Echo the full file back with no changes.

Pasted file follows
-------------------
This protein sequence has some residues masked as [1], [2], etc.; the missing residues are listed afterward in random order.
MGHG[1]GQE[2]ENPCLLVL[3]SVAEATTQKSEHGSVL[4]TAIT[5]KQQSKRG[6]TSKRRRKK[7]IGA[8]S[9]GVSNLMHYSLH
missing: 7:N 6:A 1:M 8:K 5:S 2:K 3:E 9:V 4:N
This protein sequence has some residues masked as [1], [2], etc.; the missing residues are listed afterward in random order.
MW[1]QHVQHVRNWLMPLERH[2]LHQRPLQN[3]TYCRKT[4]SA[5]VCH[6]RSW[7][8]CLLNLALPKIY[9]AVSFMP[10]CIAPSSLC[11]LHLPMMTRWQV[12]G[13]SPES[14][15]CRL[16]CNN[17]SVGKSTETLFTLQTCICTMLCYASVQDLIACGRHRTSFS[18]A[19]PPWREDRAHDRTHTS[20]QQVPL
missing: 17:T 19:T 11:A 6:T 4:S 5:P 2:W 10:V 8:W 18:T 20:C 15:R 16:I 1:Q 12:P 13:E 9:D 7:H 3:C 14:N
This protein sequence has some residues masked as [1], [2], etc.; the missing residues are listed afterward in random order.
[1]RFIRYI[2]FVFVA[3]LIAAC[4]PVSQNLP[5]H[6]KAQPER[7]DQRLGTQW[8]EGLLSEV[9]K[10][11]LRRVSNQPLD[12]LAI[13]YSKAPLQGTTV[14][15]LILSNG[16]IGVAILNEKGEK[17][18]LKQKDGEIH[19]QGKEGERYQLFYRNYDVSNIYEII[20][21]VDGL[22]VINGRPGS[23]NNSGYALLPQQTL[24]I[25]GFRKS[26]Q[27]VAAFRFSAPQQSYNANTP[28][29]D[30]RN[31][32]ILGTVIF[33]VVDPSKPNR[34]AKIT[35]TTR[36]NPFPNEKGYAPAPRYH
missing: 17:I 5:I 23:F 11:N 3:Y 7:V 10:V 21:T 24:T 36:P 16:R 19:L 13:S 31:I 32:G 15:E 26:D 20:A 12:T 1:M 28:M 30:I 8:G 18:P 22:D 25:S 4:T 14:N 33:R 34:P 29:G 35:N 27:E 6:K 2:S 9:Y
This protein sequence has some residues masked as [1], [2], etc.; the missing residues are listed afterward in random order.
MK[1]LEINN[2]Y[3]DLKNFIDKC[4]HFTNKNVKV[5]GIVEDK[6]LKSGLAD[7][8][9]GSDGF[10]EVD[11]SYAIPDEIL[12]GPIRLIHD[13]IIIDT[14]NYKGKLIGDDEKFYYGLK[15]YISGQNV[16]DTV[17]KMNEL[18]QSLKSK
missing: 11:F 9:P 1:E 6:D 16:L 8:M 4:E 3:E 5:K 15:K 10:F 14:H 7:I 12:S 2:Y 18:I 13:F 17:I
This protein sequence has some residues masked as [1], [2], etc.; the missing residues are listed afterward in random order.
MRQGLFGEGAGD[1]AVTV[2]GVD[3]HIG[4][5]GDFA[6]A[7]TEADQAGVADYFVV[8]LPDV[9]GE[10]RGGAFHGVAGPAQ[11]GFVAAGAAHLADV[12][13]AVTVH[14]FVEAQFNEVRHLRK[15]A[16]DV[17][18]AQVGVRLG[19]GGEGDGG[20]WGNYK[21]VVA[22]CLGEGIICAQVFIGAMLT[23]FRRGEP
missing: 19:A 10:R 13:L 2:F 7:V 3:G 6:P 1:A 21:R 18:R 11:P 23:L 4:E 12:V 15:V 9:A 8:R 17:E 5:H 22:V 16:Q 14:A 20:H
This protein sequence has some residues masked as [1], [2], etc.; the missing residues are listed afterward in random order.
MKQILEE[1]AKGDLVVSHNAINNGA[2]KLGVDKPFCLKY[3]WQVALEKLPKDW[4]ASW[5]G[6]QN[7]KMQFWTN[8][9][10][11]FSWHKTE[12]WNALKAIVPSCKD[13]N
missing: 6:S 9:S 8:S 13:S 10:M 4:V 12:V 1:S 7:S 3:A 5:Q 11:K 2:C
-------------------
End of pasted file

This protein sequence has some residues masked as [1], [2], etc.; the missing residues are listed afterward in random order.
MGHG[1]GQE[2]ENPCLLVL[3]SVAEATTQKSEHGSVL[4]TAIT[5]KQQSKRG[6]TSKRRRKK[7]IGA[8]S[9]GVSNLMHYSLH
missing: 7:N 6:A 1:M 8:K 5:S 2:K 3:E 9:V 4:N
This protein sequence has some residues masked as [1], [2], etc.; the missing residues are listed afterward in random order.
MW[1]QHVQHVRNWLMPLERH[2]LHQRPLQN[3]TYCRKT[4]SA[5]VCH[6]RSW[7][8]CLLNLALPKIY[9]AVSFMP[10]CIAPSSLC[11]LHLPMMTRWQV[12]G[13]SPES[14][15]CRL[16]CNN[17]SVGKSTETLFTLQTCICTMLCYASVQDLIACGRHRTSFS[18]A[19]PPWREDRAHDRTHTS[20]QQVPL
missing: 17:T 19:T 11:A 6:T 4:S 5:P 2:W 10:V 8:W 18:T 20:C 15:R 16:I 1:Q 12:P 13:E 9:D 7:H 3:C 14:N
This protein sequence has some residues masked as [1], [2], etc.; the missing residues are listed afterward in random order.
[1]RFIRYI[2]FVFVA[3]LIAAC[4]PVSQNLP[5]H[6]KAQPER[7]DQRLGTQW[8]EGLLSEV[9]K[10][11]LRRVSNQPLD[12]LAI[13]YSKAPLQGTTV[14][15]LILSNG[16]IGVAILNEKGEK[17][18]LKQKDGEIH[19]QGKEGERYQLFYRNYDVSNIYEII[20][21]VDGL[22]VINGRPGS[23]NNSGYALLPQQTL[24]I[25]GFRKS[26]Q[27]VAAFRFSAPQQSYNANTP[28][29]D[30]RN[31][32]ILGTVIF[33]VVDPSKPNR[34]AKIT[35]TTR[36]NPFPNEKGYAPAPRYH
missing: 17:I 5:I 23:F 11:N 3:Y 7:V 10:V 21:T 24:T 36:P 16:R 19:L 13:S 31:I 32:G 15:E 26:D 20:A 12:T 1:M 28:M 30:I 8:G 18:P 22:D 25:S 4:T 14:N 33:R 34:P 29:G 35:N 27:E 6:K 2:S 9:Y
This protein sequence has some residues masked as [1], [2], etc.; the missing residues are listed afterward in random order.
MK[1]LEINN[2]Y[3]DLKNFIDKC[4]HFTNKNVKV[5]GIVEDK[6]LKSGLAD[7][8][9]GSDGF[10]EVD[11]SYAIPDEIL[12]GPIRLIHD[13]IIIDT[14]NYKGKLIGDDEKFYYGLK[15]YISGQNV[16]DTV[17]KMNEL[18]QSLKSK
missing: 11:F 9:P 1:E 6:D 16:L 8:M 4:E 3:E 5:K 15:K 10:F 14:H 7:I 12:S 2:Y 18:I 13:F 17:I
This protein sequence has some residues masked as [1], [2], etc.; the missing residues are listed afterward in random order.
MRQGLFGEGAGD[1]AVTV[2]GVD[3]HIG[4][5]GDFA[6]A[7]TEADQAGVADYFVV[8]LPDV[9]GE[10]RGGAFHGVAGPAQ[11]GFVAAGAAHLADV[12][13]AVTVH[14]FVEAQFNEVRHLRK[15]A[16]DV[17][18]AQVGVRLG[19]GGEGDGG[20]WGNYK[21]VVA[22]CLGEGIICAQVFIGAMLT[23]FRRGEP
missing: 19:A 10:R 13:L 2:F 7:V 3:G 6:P 1:A 21:R 18:R 11:P 23:L 4:E 12:V 15:V 9:A 8:R 17:E 5:H 22:V 16:Q 14:A 20:H
This protein sequence has some residues masked as [1], [2], etc.; the missing residues are listed afterward in random order.
MKQILEE[1]AKGDLVVSHNAINNGA[2]KLGVDKPFCLKY[3]WQVALEKLPKDW[4]ASW[5]G[6]QN[7]KMQFWTN[8][9][10][11]FSWHKTE[12]WNALKAIVPSCKD[13]N
missing: 6:S 9:S 8:S 13:S 10:M 4:V 12:V 1:S 7:S 3:A 5:Q 11:K 2:C